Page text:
Académie des lettres du Québec
Founded 9 December 1944 as Académie canadienne-française by a group of writers led by Victor Barbeau, its goal was to serve and defend the French language and culture in Canada. The Académie changed its name in 1992.
Its founding members were Victor Barbeau, Robert Charbonneau, Robert Choquette, Marie-Claire Daveluy, Léo-Paul Desrosiers, Guy Frégault, Alain Grandbois, Philippe Panneton (Ringuet), Robert Rumilly, Marius Barbeau, Roger Brien and Louis Lachance.
To further its objectives, the Académie each year awards a medal to a writer for a body of his or her work (1946, Gabrielle Roy; 1947, Germaine Guèvremont; 1992, Gilles Vigneault; 1993, Maurice Lemire). Between 1983 and 1994, it joined with Molson's Breweries of Canada Ltd to award a prize for novel of the year ($5000). Prizes for poetry and essay writing were added in 1988 and a new annual prize for novels was added in 1997.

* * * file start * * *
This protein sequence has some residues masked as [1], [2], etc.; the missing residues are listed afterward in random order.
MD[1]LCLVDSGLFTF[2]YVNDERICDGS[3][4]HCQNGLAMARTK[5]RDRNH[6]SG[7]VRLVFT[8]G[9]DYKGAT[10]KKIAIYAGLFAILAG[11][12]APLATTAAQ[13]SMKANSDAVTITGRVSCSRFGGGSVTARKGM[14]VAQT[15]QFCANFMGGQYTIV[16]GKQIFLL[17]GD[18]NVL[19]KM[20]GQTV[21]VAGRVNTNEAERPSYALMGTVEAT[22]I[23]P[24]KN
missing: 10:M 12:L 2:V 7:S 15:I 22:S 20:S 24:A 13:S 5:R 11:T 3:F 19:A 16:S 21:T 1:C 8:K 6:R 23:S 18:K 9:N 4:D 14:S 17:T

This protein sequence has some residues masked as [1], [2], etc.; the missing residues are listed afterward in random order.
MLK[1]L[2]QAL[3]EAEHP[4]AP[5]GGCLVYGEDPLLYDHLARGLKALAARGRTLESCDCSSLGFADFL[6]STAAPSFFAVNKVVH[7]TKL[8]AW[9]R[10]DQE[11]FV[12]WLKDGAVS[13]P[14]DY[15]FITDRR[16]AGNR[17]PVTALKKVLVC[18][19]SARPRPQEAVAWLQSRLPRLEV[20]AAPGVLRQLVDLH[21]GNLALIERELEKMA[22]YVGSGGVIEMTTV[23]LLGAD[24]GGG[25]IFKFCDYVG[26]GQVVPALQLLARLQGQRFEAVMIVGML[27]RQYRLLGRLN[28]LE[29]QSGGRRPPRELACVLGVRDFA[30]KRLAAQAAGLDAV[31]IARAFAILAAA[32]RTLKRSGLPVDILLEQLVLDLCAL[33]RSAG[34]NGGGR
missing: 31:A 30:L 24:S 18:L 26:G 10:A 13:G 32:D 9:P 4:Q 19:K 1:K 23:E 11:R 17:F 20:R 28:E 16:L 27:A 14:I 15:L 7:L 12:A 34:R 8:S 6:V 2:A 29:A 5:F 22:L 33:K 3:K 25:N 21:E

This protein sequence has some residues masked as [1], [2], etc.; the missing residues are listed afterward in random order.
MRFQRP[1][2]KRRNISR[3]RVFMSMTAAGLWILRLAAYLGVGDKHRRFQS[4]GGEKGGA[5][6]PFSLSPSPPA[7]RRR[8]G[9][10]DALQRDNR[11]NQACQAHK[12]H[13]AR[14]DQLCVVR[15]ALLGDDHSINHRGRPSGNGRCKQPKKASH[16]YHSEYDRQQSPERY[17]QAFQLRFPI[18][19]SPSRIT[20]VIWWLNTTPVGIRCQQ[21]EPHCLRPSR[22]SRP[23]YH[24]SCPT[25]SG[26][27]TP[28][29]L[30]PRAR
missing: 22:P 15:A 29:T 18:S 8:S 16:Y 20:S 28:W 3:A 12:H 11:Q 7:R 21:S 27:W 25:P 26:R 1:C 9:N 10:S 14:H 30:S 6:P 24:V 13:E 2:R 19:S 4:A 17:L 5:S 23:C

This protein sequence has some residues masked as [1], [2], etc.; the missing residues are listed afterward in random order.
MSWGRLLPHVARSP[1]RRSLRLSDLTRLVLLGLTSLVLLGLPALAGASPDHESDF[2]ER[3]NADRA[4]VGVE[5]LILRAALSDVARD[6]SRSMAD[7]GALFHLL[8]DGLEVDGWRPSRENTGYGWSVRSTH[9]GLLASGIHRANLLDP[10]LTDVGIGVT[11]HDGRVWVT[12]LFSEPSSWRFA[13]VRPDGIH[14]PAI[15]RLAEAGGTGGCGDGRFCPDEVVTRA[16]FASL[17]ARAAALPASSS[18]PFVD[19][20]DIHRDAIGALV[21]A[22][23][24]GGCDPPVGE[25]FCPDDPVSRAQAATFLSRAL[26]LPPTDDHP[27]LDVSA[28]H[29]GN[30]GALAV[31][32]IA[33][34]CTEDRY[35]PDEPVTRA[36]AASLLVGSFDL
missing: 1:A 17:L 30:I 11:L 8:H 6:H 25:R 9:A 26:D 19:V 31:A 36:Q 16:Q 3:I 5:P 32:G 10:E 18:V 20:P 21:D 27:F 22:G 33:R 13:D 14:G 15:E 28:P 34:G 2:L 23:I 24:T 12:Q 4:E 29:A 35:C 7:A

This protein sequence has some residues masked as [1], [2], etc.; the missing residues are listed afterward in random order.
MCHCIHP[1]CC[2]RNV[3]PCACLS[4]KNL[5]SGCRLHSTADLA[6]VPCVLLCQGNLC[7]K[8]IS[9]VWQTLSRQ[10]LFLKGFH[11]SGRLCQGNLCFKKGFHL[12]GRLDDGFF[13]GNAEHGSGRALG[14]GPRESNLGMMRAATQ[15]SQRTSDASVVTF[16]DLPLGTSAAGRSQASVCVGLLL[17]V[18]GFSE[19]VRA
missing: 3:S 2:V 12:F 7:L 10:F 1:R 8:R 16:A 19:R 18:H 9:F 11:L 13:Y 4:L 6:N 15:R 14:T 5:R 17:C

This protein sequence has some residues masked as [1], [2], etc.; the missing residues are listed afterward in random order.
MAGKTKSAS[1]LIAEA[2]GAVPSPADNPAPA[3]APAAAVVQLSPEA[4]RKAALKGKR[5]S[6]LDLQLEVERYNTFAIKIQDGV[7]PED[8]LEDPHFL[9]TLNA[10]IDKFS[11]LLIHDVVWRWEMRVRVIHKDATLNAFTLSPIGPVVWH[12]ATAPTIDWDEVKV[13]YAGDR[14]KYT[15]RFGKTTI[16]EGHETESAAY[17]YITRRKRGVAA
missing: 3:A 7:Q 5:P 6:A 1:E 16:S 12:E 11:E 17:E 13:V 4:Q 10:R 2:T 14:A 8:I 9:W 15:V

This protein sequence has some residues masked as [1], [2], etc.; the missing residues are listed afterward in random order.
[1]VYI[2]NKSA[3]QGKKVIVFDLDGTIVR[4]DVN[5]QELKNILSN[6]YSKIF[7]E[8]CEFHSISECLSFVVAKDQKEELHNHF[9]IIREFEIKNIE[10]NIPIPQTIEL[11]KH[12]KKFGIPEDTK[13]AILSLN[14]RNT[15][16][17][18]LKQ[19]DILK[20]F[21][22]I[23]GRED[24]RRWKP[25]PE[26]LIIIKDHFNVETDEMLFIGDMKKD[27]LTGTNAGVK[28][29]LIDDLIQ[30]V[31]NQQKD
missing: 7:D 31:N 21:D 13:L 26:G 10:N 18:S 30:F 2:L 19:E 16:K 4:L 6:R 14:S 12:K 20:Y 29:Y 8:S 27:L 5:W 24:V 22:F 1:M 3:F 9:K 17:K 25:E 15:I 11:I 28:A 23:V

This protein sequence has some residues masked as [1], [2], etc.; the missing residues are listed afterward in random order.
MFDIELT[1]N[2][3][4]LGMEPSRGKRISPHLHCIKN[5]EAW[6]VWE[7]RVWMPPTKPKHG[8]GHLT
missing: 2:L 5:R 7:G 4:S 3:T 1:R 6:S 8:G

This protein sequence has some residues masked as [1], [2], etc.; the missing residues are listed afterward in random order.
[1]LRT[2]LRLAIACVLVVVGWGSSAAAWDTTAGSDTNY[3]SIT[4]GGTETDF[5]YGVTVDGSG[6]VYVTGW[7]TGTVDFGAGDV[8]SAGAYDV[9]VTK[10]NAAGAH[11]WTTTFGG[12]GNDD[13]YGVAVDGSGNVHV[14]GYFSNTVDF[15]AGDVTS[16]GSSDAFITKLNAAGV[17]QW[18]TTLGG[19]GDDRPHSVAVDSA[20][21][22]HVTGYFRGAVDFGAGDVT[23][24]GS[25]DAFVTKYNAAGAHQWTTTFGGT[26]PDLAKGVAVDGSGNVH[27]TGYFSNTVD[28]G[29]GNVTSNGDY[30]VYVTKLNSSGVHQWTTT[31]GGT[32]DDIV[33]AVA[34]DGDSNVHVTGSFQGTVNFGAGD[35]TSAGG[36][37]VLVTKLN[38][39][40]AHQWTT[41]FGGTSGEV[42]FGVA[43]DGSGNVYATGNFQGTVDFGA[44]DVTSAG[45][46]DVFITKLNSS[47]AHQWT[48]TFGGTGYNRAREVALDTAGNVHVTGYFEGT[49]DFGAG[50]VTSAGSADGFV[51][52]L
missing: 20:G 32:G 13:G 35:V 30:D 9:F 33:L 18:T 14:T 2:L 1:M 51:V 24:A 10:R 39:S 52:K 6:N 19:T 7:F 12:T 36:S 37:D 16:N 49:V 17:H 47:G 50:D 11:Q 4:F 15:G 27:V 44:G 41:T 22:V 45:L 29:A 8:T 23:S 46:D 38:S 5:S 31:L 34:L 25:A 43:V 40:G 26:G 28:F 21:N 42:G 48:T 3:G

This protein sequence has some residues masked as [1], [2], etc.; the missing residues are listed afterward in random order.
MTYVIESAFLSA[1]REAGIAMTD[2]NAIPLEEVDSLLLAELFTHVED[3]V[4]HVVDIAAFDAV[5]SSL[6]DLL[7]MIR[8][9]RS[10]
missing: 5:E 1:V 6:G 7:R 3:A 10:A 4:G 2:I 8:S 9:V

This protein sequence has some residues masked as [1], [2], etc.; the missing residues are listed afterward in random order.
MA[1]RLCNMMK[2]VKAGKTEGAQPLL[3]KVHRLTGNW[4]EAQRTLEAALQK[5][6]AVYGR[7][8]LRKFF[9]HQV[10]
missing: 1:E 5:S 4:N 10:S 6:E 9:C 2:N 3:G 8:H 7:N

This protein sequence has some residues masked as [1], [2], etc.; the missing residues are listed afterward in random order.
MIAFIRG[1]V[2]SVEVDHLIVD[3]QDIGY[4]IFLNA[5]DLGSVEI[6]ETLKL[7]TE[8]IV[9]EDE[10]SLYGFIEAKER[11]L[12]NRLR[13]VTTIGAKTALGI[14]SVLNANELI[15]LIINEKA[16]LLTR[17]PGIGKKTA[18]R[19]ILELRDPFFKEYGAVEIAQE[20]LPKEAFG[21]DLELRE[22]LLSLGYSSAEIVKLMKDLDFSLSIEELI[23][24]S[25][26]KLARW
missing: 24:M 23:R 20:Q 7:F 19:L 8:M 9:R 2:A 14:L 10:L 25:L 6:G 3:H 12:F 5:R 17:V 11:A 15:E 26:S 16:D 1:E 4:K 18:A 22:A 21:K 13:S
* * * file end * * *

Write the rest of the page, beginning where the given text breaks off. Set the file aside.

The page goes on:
As a way of reaching Québec authors and the general public, it organizes a writers' conference each fall on a variety of topics: eg, 1983 - Littérature québecoise depuis 1900: ruptures et continuités [Québecois Literature Since 1900: Continuity and Discontinuity]; 1990 - Place de la littérature dans l'éducation [Role of Literature in Education]; 1994 - Les Fondateurs [The Founders]. The Académie des lettres du Québec has 36 seats.